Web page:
The Battle of Ontario resumes tonight with the second matchup in a six-game series between the two clubs this season. The Toronto Maple Leafs, by many accounts, are the best team in the Eastern Conference right now and it’s not unreasonable to say, possibly the entire league. After convincingly outplaying and beating perennial Stanley Cup contenders, the Pittsburgh Penguins, 4-3 Saturday night, Toronto’s team looks to be figuring out who they are and how they play. There was a palpable buzz in the City of Toronto after last night’s winâ€”a demonstration that they can run with any team in the league. Toronto is starting to win all types of games, but what they’re showing in a general sense is thatÂ they can force teams to play their fast, chance-for-chance brand of game, one which allows their now-potent offense to make the difference. Also encouraging is Toronto’s ability to quickly bounce back after conceding.
The Toronto Maple Leafs face-off against the New York Rangers in what seems like an impossible home openerâ€”impossible in the sense that we are 3 weeks into the season and all of New York’s games have been on the road thus far. Having started off their season in Europe, New York returns home to their newly renovated arena, the hollowed Madison Square Garden. Their season has started off very poorly, but they had a hard fought win over Winnipeg their last game and are looking to harness some momentum going into their home opener.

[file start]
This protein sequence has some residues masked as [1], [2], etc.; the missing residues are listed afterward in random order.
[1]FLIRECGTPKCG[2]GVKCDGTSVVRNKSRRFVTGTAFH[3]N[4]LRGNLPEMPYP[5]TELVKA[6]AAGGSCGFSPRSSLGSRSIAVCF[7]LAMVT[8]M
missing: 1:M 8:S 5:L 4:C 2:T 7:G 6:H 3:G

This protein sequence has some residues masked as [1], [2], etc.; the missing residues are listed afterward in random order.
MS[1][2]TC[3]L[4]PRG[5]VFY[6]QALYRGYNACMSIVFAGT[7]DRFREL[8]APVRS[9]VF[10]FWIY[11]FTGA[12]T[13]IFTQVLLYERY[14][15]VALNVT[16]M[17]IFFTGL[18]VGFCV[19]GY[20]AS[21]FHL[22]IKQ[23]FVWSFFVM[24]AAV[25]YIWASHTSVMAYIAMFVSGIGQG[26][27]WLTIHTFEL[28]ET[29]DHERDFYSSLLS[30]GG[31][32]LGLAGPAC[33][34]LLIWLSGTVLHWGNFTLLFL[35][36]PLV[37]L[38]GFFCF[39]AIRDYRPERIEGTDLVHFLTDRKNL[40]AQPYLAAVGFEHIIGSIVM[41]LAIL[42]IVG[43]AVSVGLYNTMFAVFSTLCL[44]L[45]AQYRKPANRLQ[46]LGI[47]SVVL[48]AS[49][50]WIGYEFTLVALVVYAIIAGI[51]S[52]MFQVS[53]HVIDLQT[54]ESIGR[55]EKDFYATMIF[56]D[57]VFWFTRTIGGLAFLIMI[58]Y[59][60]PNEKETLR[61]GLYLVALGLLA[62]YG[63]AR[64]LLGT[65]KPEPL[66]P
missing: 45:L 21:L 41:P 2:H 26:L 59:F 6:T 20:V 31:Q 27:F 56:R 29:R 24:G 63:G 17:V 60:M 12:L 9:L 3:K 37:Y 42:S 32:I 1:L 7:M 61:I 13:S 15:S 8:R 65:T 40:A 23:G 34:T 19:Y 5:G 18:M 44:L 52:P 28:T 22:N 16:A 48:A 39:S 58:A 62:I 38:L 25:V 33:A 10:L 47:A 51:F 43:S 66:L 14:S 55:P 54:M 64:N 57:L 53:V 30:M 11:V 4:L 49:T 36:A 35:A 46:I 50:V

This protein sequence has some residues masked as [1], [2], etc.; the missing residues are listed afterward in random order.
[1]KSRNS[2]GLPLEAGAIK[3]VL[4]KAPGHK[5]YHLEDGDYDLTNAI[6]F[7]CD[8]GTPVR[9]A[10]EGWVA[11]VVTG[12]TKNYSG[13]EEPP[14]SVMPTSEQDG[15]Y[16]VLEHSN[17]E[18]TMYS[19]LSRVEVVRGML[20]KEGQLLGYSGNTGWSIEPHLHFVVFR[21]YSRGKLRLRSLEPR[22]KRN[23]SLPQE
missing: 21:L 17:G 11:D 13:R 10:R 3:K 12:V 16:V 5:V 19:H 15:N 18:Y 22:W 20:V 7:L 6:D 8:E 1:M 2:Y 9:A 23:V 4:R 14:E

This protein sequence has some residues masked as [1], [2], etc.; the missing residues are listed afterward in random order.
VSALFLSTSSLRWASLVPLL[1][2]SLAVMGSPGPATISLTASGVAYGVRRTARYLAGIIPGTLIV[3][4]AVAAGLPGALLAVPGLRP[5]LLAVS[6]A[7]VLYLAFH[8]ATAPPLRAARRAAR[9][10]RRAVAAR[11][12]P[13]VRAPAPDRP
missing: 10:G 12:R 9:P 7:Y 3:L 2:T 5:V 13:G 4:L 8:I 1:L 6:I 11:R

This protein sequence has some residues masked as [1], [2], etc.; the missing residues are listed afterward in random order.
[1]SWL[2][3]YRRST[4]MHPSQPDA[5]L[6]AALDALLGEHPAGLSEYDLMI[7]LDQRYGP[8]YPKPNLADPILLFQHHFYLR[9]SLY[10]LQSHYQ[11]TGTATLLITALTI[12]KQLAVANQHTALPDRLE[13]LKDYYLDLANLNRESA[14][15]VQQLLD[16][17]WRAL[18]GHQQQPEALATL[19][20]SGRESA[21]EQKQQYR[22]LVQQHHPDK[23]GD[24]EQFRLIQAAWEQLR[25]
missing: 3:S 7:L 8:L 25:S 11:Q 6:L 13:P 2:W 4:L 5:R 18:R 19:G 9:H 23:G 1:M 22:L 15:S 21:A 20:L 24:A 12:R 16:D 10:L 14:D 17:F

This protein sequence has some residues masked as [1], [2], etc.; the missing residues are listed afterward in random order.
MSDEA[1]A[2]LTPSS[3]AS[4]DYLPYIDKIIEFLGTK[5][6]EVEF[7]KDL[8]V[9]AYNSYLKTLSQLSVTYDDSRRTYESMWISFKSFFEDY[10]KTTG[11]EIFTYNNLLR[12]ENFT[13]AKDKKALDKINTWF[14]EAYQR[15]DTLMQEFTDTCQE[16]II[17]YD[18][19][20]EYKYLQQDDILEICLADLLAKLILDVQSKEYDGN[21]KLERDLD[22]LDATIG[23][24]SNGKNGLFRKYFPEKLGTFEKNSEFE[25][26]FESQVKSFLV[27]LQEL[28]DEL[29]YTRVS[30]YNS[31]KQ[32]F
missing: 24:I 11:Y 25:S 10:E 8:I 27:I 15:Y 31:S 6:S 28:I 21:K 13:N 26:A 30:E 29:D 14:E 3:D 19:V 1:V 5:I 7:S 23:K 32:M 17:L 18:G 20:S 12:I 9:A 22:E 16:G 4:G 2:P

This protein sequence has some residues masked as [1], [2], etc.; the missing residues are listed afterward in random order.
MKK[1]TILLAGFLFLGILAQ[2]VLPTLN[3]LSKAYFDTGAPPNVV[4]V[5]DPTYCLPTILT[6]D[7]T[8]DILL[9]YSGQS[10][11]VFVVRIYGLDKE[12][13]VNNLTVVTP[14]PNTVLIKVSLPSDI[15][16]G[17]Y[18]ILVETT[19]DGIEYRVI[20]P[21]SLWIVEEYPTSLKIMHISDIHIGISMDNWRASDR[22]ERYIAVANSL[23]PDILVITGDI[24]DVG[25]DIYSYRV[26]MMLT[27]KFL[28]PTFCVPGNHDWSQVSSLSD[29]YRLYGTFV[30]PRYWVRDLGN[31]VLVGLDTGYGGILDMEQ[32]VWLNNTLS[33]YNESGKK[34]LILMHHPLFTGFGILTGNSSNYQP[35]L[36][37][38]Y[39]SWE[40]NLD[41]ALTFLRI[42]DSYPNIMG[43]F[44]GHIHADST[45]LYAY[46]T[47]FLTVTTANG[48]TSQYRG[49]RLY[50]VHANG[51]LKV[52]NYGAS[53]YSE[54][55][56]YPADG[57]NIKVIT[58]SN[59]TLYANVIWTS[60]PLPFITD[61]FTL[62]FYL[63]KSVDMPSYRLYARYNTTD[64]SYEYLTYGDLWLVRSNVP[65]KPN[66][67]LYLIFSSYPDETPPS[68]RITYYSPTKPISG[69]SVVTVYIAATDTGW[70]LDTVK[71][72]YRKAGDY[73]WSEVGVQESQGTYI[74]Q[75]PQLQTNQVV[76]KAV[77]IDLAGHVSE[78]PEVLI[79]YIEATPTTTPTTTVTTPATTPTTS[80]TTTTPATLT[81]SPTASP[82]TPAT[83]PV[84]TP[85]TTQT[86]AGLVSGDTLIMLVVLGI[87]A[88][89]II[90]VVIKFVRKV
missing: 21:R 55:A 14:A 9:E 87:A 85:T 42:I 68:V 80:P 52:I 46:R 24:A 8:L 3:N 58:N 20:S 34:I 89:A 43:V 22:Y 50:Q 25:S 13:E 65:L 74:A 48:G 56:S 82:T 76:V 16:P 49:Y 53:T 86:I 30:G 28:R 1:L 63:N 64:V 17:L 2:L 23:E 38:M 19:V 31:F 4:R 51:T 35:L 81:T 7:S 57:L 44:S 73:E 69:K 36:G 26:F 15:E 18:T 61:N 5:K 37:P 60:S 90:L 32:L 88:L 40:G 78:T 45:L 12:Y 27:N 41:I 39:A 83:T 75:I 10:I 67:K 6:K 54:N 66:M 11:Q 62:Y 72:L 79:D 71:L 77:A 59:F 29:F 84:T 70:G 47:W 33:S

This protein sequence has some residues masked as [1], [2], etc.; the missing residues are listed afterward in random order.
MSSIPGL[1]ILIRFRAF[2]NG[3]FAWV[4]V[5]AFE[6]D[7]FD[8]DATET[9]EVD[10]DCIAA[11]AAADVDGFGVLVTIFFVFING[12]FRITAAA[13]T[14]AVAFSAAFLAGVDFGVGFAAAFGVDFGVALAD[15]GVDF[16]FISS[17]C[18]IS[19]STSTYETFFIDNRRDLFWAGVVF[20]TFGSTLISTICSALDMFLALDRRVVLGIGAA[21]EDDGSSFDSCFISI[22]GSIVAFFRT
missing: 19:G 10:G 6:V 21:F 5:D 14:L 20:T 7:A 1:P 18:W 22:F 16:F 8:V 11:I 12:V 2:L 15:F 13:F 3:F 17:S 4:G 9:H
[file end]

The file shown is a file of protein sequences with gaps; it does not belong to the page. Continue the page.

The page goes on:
New York Rangers 2011/2012 record
Fri Oct 7, 2011, (Stockholm, SE) NYR (2) – LAK (3) OT
Sat Oct 8, 2011 (Stockholm, SE) NYR (1) – ANA (2) SO
Sat Oct 15, 2011 NYR (2) – NYI (4)
Tue Oct 18, 2011 NYR (4) – VAN (0)
Thu Oct 20, 2011 NYR (3) – CGY (2) OT
Sat Oct 22, 2011 NYR (0) – EDM (2)
Mon Oct 24, 2011 NYR (2) – WPG (1)
New York has been leaning on their start goaltender, Henrik Lundqvist, and have had a dreadful time trying to generate any offense. At last count, Phil Kessel was only 3 goals behind their entire team in scoring this season. That says a lot about both Kessel’s season and New York’s.